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MEPS prepress abstract   -  DOI:

Partitioning of marine transition zone reefs among temperate, sub-tropical and tropical fishes is more related to depth and habitat than temperature

D. V. Fairclough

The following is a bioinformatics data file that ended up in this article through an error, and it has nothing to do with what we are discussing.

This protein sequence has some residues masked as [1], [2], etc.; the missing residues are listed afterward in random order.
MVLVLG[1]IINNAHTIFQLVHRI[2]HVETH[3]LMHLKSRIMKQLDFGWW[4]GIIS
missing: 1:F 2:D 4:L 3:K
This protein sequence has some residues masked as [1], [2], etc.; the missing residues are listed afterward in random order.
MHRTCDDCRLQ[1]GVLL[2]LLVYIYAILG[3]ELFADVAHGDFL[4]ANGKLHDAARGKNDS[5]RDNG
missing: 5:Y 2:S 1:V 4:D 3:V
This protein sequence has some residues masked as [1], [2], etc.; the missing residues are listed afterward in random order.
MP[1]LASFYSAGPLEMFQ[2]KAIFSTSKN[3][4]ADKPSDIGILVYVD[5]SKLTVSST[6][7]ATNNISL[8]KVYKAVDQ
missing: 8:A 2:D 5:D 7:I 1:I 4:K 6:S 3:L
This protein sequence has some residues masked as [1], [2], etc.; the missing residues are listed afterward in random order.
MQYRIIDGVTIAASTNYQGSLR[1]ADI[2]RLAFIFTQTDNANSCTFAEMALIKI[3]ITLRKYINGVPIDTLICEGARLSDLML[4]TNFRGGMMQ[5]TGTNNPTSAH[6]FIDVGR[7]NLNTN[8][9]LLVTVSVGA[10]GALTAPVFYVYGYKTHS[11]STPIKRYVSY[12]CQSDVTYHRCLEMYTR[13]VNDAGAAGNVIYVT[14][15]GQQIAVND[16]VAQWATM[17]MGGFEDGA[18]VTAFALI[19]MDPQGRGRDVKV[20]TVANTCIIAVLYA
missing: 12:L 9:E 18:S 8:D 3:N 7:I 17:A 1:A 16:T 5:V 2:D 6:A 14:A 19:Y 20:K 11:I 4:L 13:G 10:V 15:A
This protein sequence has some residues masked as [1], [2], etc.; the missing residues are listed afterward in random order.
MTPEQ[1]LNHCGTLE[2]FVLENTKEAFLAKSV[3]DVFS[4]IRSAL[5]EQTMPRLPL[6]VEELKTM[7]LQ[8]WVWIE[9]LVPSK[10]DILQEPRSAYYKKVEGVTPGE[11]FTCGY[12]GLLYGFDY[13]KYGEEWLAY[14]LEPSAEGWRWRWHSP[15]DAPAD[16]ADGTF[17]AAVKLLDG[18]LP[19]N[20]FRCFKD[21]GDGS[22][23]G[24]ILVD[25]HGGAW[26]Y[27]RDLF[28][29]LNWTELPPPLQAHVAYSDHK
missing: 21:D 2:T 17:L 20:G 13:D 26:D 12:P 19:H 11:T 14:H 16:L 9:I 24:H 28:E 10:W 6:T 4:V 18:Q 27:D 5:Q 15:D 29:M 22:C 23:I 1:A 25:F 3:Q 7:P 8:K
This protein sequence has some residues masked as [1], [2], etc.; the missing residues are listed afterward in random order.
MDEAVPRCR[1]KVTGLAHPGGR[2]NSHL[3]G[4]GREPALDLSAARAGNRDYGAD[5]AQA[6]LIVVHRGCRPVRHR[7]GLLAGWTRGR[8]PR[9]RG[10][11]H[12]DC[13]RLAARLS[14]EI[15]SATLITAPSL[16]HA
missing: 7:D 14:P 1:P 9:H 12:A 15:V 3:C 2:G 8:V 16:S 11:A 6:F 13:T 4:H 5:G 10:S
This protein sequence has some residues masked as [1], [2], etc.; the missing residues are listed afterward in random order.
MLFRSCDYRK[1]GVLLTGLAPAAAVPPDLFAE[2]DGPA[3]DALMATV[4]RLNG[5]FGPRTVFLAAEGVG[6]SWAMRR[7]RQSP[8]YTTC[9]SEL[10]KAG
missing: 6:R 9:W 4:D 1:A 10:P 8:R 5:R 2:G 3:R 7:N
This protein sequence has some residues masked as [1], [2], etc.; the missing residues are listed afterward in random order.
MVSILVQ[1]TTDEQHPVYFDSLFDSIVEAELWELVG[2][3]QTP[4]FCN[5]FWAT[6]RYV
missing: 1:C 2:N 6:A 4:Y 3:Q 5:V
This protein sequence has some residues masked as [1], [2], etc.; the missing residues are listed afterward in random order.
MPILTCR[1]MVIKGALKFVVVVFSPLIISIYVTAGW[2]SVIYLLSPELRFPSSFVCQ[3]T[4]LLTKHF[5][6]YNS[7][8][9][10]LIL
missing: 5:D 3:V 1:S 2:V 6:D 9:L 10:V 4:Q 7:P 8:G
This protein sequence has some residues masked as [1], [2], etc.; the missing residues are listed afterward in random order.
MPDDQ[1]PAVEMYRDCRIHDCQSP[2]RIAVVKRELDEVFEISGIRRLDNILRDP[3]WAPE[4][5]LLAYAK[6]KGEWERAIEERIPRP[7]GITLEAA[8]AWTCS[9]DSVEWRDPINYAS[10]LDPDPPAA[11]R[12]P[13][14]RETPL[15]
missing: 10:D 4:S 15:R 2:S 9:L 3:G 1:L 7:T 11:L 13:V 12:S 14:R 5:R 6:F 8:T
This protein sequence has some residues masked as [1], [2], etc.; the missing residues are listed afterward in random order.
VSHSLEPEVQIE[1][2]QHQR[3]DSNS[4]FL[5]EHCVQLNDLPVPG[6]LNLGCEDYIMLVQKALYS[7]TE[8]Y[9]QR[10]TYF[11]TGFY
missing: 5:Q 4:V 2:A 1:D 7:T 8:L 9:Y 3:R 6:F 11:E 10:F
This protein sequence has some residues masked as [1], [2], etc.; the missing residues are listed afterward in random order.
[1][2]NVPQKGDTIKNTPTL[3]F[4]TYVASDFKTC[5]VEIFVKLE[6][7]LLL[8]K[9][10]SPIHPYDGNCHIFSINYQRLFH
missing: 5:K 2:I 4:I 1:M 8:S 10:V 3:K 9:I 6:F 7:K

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ABSTRACT: Understanding changes in fish communities as oceans warm, and cool and competition for space between established and novel species, can be evaluated in biogeographic transition zones, such as the west coast of Australia. At ~30°S in this region, a cool anomaly occurred in the 2000s, between marine heatwaves. Over two years of that anomaly, surveyed reef fishes were 57% temperate, 18% sub-tropical and 25% tropical. The most numerous fishes included a wrasse, herring, bullseye, drummer and damselfish. Based on similarities in the composition of fishes, seven significant clusters of reefs were identified along a gradation from deep, exposed to shallow, protected lagoonal reefs. Endemic sub-tropical and temperate wrasses and damselfishes typified all reefs. Some of these were ubiquitous over deep and lagoonal reefs and others prevalent in only one reef type, demonstrating habitat preferences and partitioning among closely-related species. This was reflected in the differing order of importance of fishes that typified reefs. Linear modelling indicated that abiotic (depth, distance from shore) and biotic factors (e.g. algae) explained the majority of variation in the fish community among reefs. Additional variation, particularly within lagoonal reefs, was related to relief, turf and corals, rather than water temperature. Occurrence and reproductive activity of a group of tropical/sub-tropical wrasses and damselfish in some lagoonal reefs with abundant tropical habitats (e.g. corals), suggested that they supported novel communities during cool anomalies. Better predictions of future change and interactions between existing and novel species with environmental cycles requires knowledge of species-specific habitat relationships and biology.